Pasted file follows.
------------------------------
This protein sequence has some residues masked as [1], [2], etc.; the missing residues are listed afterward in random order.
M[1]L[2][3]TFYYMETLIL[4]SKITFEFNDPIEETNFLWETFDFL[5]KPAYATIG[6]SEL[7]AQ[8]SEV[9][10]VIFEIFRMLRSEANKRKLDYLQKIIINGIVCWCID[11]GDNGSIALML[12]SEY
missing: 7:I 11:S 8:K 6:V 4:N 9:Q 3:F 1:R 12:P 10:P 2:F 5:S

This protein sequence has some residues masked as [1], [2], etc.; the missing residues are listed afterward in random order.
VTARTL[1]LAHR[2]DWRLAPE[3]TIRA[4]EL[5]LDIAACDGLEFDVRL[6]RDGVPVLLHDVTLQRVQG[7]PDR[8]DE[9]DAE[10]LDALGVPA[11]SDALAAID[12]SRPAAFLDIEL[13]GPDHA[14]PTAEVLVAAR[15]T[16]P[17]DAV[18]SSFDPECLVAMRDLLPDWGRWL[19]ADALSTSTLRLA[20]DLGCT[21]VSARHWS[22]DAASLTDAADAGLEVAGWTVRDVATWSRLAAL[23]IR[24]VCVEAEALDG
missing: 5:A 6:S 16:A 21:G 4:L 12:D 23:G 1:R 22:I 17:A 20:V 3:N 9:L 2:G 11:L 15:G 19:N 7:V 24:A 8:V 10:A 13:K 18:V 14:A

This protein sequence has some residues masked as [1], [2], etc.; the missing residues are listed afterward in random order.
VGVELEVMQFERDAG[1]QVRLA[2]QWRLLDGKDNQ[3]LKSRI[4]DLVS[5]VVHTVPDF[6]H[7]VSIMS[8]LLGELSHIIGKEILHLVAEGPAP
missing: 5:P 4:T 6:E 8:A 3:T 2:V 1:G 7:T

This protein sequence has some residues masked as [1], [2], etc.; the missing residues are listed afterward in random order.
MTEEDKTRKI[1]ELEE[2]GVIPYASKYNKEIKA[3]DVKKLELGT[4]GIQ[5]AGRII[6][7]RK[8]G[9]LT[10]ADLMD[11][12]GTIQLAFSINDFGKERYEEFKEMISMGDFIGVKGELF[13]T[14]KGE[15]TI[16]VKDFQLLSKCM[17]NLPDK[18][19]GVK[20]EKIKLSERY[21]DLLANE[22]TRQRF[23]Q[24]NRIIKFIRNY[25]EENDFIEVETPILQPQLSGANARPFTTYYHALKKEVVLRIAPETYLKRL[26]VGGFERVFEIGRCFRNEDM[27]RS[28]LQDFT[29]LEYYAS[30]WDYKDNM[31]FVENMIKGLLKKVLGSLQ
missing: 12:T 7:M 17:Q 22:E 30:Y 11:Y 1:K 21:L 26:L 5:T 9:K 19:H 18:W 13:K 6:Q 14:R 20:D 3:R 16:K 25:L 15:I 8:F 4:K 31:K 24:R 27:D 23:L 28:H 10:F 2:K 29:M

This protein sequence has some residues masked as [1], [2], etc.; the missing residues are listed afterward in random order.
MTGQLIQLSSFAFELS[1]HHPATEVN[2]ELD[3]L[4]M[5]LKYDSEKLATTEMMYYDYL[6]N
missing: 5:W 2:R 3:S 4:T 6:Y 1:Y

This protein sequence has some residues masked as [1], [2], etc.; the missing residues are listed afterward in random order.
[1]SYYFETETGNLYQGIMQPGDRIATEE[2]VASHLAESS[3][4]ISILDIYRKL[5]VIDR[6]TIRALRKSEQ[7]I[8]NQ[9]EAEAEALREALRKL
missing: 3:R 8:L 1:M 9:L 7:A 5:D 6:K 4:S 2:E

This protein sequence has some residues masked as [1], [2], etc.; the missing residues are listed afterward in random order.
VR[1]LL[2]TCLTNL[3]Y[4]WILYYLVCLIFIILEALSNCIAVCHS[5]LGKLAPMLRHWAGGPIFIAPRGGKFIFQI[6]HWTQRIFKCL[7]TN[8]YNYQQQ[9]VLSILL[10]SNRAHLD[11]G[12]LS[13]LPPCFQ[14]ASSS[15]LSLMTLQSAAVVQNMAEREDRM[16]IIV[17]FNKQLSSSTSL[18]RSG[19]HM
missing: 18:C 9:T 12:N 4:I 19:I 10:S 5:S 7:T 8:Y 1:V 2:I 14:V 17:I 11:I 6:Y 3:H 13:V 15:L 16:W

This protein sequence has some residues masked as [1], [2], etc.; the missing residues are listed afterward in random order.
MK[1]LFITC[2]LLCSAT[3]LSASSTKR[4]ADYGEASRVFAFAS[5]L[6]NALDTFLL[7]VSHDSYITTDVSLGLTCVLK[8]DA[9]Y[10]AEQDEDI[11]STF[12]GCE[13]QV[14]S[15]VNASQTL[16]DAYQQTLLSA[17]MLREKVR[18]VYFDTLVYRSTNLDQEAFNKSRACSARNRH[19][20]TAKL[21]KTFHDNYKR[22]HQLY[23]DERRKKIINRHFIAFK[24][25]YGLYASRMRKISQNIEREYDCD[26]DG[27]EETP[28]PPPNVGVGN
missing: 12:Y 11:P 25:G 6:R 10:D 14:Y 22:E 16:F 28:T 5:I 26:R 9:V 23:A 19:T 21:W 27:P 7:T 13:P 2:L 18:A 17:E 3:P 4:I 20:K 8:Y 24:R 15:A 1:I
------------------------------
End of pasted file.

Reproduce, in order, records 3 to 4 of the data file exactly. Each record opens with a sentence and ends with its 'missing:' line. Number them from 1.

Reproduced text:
This protein sequence has some residues masked as [1], [2], etc.; the missing residues are listed afterward in random order.
VGVELEVMQFERDAG[1]QVRLA[2]QWRLLDGKDNQ[3]LKSRI[4]DLVS[5]VVHTVPDF[6]H[7]VSIMS[8]LLGELSHIIGKEILHLVAEGPAP
missing: 5:P 4:T 6:E 8:A 3:T 2:V 1:G 7:T

This protein sequence has some residues masked as [1], [2], etc.; the missing residues are listed afterward in random order.
MTEEDKTRKI[1]ELEE[2]GVIPYASKYNKEIKA[3]DVKKLELGT[4]GIQ[5]AGRII[6][7]RK[8]G[9]LT[10]ADLMD[11][12]GTIQLAFSINDFGKERYEEFKEMISMGDFIGVKGELF[13]T[14]KGE[15]TI[16]VKDFQLLSKCM[17]NLPDK[18][19]GVK[20]EKIKLSERY[21]DLLANE[22]TRQRF[23]Q[24]NRIIKFIRNY[25]EENDFIEVETPILQPQLSGANARPFTTYYHALKKEVVLRIAPETYLKRL[26]VGGFERVFEIGRCFRNEDM[27]RS[28]LQDFT[29]LEYYAS[30]WDYKDNM[31]FVENMIKGLLKKVLGSLQ
missing: 12:T 7:M 17:Q 22:E 30:Y 11:Y 1:K 21:L 26:L 5:T 9:K 19:H 18:W 13:K 6:Q 14:R 20:D 3:R 16:K 25:L 15:I 8:F 4:K 31:K 24:R 27:D 23:L 28:H 10:F 2:K 29:M